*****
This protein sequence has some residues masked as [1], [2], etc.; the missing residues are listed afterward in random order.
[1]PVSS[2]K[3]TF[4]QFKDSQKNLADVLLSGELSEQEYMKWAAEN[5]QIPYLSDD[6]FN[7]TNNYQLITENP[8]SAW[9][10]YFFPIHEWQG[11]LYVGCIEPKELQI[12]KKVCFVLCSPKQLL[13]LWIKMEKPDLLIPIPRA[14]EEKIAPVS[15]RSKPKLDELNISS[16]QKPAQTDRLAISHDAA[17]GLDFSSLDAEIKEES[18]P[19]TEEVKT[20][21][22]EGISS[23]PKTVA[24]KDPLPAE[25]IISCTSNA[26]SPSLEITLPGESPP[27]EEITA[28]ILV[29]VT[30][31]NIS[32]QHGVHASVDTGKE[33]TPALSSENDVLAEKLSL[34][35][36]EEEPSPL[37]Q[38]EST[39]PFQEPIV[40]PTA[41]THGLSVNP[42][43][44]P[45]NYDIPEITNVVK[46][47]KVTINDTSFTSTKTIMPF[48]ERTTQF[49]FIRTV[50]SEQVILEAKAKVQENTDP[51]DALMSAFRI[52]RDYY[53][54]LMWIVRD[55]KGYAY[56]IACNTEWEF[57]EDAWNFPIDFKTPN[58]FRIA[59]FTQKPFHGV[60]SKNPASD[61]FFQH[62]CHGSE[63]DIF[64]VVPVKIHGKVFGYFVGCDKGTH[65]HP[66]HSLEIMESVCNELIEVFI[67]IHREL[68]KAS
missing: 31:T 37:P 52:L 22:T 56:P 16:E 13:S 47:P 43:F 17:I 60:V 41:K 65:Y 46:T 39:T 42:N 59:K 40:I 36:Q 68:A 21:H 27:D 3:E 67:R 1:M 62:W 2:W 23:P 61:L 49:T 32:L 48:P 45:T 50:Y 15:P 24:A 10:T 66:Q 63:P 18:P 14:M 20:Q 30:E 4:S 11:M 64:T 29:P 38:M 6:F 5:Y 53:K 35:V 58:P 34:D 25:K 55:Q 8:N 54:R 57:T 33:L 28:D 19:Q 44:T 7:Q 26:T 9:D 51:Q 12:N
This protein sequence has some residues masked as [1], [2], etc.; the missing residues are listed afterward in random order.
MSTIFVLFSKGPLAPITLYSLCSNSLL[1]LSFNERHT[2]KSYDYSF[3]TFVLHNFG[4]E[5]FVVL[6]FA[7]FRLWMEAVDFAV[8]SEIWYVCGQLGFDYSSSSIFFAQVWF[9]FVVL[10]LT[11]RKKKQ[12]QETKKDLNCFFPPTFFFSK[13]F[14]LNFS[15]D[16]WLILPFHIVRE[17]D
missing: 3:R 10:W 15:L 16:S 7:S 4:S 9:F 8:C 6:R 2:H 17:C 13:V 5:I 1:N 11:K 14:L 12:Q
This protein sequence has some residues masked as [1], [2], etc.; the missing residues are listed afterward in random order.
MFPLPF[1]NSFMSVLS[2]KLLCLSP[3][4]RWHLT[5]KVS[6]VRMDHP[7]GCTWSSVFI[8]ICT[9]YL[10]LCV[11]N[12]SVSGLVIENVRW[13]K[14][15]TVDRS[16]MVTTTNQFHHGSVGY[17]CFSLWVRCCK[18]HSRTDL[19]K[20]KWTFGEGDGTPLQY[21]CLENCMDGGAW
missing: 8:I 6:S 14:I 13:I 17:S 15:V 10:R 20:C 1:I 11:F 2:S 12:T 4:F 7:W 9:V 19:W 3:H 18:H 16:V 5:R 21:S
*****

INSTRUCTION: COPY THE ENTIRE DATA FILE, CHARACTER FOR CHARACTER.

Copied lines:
This protein sequence has some residues masked as [1], [2], etc.; the missing residues are listed afterward in random order.
[1]PVSS[2]K[3]TF[4]QFKDSQKNLADVLLSGELSEQEYMKWAAEN[5]QIPYLSDD[6]FN[7]TNNYQLITENP[8]SAW[9][10]YFFPIHEWQG[11]LYVGCIEPKELQI[12]KKVCFVLCSPKQLL[13]LWIKMEKPDLLIPIPRA[14]EEKIAPVS[15]RSKPKLDELNISS[16]QKPAQTDRLAISHDAA[17]GLDFSSLDAEIKEES[18]P[19]TEEVKT[20][21][22]EGISS[23]PKTVA[24]KDPLPAE[25]IISCTSNA[26]SPSLEITLPGESPP[27]EEITA[28]ILV[29]VT[30][31]NIS[32]QHGVHASVDTGKE[33]TPALSSENDVLAEKLSL[34][35][36]EEEPSPL[37]Q[38]EST[39]PFQEPIV[40]PTA[41]THGLSVNP[42][43][44]P[45]NYDIPEITNVVK[46][47]KVTINDTSFTSTKTIMPF[48]ERTTQF[49]FIRTV[50]SEQVILEAKAKVQENTDP[51]DALMSAFRI[52]RDYY[53][54]LMWIVRD[55]KGYAY[56]IACNTEWEF[57]EDAWNFPIDFKTPN[58]FRIA[59]FTQKPFHGV[60]SKNPASD[61]FFQH[62]CHGSE[63]DIF[64]VVPVKIHGKVFGYFVGCDKGTH[65]HP[66]HSLEIMESVCNELIEVFI[67]IHREL[68]KAS
missing: 31:T 37:P 52:L 22:T 56:P 16:E 13:S 47:P 43:F 17:I 60:V 41:K 65:Y 46:T 39:T 42:N 59:K 40:I 36:Q 68:A 21:H 27:D 3:E 67:R 1:M 62:W 2:W 23:P 61:L 49:T 32:L 48:P 45:T 50:Y 15:P 24:A 10:T 66:Q 63:P 18:P 14:M 20:Q 30:E 4:S 11:M 64:T 29:P 38:M 6:F 5:Y 53:K 35:V 58:P 34:D 25:K 55:Q 8:N 54:R 57:T 33:L 28:D 19:Q 44:T 7:Q 26:T 9:D 51:Q 12:N
This protein sequence has some residues masked as [1], [2], etc.; the missing residues are listed afterward in random order.
MSTIFVLFSKGPLAPITLYSLCSNSLL[1]LSFNERHT[2]KSYDYSF[3]TFVLHNFG[4]E[5]FVVL[6]FA[7]FRLWMEAVDFAV[8]SEIWYVCGQLGFDYSSSSIFFAQVWF[9]FVVL[10]LT[11]RKKKQ[12]QETKKDLNCFFPPTFFFSK[13]F[14]LNFS[15]D[16]WLILPFHIVRE[17]D
missing: 3:R 10:W 15:L 16:S 7:S 4:S 9:F 8:C 6:R 2:H 17:C 13:V 5:I 1:N 11:K 14:L 12:Q
This protein sequence has some residues masked as [1], [2], etc.; the missing residues are listed afterward in random order.
MFPLPF[1]NSFMSVLS[2]KLLCLSP[3][4]RWHLT[5]KVS[6]VRMDHP[7]GCTWSSVFI[8]ICT[9]YL[10]LCV[11]N[12]SVSGLVIENVRW[13]K[14][15]TVDRS[16]MVTTTNQFHHGSVGY[17]CFSLWVRCCK[18]HSRTDL[19]K[20]KWTFGEGDGTPLQY[21]CLENCMDGGAW
missing: 8:I 6:S 14:I 13:I 17:S 15:V 10:R 20:C 1:I 11:F 2:S 12:T 4:F 7:W 9:V 19:W 3:H 18:H 16:V 5:R 21:S